Converting to Charters
Center for Comprehensive School Reform and Improvement (2005). School restructuring options under No Child Left Behind: What works when? Reopening as a charter school. Washington, DC: Learning Point Associates. Available at http://eric.ed.gov/?id=ED502902
This paper focuses on the process of reopening an existing school as a charter school, one of the restructuring options under NCLB. The paper reviews research about charter school openings, including the opening of a new school as a charter and the reopening of a school to replace a low-performing traditional public school. In particular, the report notes that most charter schools are opened as brand new schools, and that research about the impact of charters on student performance is mixed. The authors use the literature review, as well as interviews with researchers and practitioners across the country, to outline key success factors and challenges associated with successfully improving performance under this restructuring approach.
Center for Research in Education Outcomes. (2009). Charter school performance in California. Stanford, CA: Author. Available at http://www.docstoc.com/docs/7493062/CHARTER-SCHOOL-PERFORMANCE-IN-CALIFORNIA-credostanfordedu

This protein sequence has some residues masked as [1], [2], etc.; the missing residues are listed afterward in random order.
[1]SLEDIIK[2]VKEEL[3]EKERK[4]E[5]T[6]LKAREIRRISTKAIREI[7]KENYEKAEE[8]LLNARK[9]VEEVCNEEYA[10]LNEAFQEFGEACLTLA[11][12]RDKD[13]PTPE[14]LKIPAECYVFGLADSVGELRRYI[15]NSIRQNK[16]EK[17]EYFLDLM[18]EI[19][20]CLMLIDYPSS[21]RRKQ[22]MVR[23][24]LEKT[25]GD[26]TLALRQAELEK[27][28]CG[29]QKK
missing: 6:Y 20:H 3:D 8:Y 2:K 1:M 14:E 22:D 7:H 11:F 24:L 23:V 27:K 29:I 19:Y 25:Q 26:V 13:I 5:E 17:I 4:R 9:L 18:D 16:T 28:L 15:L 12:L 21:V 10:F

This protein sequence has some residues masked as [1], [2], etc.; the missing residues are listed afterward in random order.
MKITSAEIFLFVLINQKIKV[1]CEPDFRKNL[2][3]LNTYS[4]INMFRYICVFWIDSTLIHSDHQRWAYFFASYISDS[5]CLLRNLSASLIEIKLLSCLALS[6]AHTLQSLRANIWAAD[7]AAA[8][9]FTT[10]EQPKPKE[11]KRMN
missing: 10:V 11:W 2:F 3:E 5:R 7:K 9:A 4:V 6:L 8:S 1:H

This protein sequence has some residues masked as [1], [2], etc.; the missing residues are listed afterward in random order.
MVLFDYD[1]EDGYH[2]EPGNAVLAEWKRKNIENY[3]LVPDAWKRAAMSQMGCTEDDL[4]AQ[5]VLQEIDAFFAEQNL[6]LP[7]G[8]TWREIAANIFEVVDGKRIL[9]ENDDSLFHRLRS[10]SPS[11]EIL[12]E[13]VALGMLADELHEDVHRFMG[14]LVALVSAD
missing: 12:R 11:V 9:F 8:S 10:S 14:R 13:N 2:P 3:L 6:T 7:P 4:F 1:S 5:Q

This report on charter schools in California is supplemental to a larger national assessment of charter school impacts 16 states. The overall results for California are mixed, with the typical student showing more progress in reading and less in mathematics than their traditional public school counterparts. Additionally, the authors report that students in poverty and English language learners in California charter schools do better in both reading and math than their counterparts in traditional public schools. These differences are statistically significant but small in magnitude.